Bicycling through south Florida, page 3

Page 1: Naples to Key Largo
Page 2: Key Largo to Key West
Page 3: Key West to the Everglades
Page 4: Everglades to Naples.

Sunday, January 8

Distance: 14.8 miles
Riding time: 1 hours, 25 minutes
Average speed: 10.4 mph
Maximum speed: 20.2 mph

This was the 2nd rest day of our trip, so we left our tent and gear at camp and biked into Key West for some sightseeing. Key West was a wealthy community in the 1800's and early 1900's and it has some elegant neighborhoods from that time. The first industry that made Key West rich was "wrecking" - salvaging cargo from the shipwrecks that occurred about once a week. In more recent decades tourism has pumped a lot of money into Key West and the historic section is now very expensive. We saw 1 historic home that had been subdivided into 4 condominiums. The cheapest condo (2 bedroom, 1 bathroom) was $599,000 and the most expensive (2 bedroom, 2 bathroom) was $799,000.

Victorian homes in the historic neighborhoods of Key West. 2-level porches are very common.

Our main stop today was at the butterfly conservatory, where hundreds of butterflies from all over the world flutter around inside a greenhouse. Since butterflies live only about 10 days, new butterflies are constantly raised and released. Some of the butterflies have brilliant colors on the tops of their wings and excellent camouflage on the bottom so they can hide by raising their wings. Butterflies spend so much time in motion that I found them difficult to photograph, but they are fun to watch.

Before returning to camp we did the most touristy activity of our trip when we stopped to eat some Key lime pie. There are a dozen or more shops in the downtown area that sell Key lime pie, so we ate a couple slices at The Blond Giraffe, a tiny shop that sells just Key lime pie and coffee.

A few of the many different butterflies at the conservatory.

These two butterflies are the same breed, but the first has its wings extended to gather heat and the second has its wings upright to hide in leaf-like camouflage.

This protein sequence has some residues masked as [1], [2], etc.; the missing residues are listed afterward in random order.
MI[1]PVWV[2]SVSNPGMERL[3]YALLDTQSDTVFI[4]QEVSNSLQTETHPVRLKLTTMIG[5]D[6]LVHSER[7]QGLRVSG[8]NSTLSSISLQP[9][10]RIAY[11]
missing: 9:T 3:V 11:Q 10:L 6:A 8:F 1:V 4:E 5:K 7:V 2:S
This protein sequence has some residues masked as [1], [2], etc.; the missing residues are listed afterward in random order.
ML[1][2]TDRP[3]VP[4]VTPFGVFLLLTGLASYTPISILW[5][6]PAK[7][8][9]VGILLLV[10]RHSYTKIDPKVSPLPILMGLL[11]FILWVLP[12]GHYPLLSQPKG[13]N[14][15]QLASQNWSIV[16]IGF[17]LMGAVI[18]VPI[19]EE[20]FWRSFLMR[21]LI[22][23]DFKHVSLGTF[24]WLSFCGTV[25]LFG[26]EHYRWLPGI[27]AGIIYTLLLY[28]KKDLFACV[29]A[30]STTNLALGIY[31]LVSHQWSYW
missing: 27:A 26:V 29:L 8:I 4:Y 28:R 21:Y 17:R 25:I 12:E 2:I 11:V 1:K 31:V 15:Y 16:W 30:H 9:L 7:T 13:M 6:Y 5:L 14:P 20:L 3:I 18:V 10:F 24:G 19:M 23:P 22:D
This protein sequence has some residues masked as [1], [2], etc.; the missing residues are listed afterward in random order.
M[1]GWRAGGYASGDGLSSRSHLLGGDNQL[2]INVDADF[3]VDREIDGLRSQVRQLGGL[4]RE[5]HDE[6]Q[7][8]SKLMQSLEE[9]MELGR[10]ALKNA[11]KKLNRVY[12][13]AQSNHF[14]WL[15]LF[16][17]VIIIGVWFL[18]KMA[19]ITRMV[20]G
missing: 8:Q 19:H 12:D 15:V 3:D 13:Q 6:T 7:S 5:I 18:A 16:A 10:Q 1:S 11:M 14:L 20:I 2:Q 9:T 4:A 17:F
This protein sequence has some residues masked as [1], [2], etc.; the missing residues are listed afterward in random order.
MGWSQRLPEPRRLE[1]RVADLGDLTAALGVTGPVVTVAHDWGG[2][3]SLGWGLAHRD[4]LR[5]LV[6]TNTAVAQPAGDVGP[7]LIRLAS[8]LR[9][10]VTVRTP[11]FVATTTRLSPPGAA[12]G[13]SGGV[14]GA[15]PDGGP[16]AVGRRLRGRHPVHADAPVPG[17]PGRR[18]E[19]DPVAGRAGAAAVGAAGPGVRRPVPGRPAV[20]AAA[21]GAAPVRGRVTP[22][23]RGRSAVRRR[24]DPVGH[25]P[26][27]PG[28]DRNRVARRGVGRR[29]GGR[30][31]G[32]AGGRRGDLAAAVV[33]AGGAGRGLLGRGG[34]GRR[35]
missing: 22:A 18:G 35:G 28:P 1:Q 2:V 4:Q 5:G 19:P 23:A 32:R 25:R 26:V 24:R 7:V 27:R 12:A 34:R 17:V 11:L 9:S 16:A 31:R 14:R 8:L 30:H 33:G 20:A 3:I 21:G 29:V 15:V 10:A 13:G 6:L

These 2 South American butterflies are also the same breed. The tops of their wings are a bright blue-purple-green that changes color with angle, like a hologram; the bottoms of their wings have false eyes to confuse predators.

Resting at the conservatory.

Kathy with a decorative butterfly.

A butterfly getting Daniel's attention.

Eating Key lime pie at The Blonde Giraffe.

Daniel chewing on a new toy.

Monday, January 9

Distance: 56.0 miles
Riding time: 4 hours, 31 minutes
Average speed: 12.3 mph
Maximum speed: 17.7 mph

We began our long trip back to Naples today, riding east away from Key West. This is our first long bike tour that has backtracked across the same roads, and we will try to visit a few places that we skipped on our way to Key West. Unfortunately we had a strong headwind again today, just as we did when we were traveling this road in the opposite direction. At least it was warmer this time around, making the ride much more pleasant, and Daniel was well behaved, sleeping or playing in his trailer.

We're camped at a private campground on Marathon Key tonight. It's expensive ($44) but at least it was available. The state parks along our route are full for the next couple of nights, as are some private campgrounds, and there is virtually no public land open to dispersed camping within the Keys.

Daniel smiling at us during a brief pause in our long ride.

Tuesday, January 10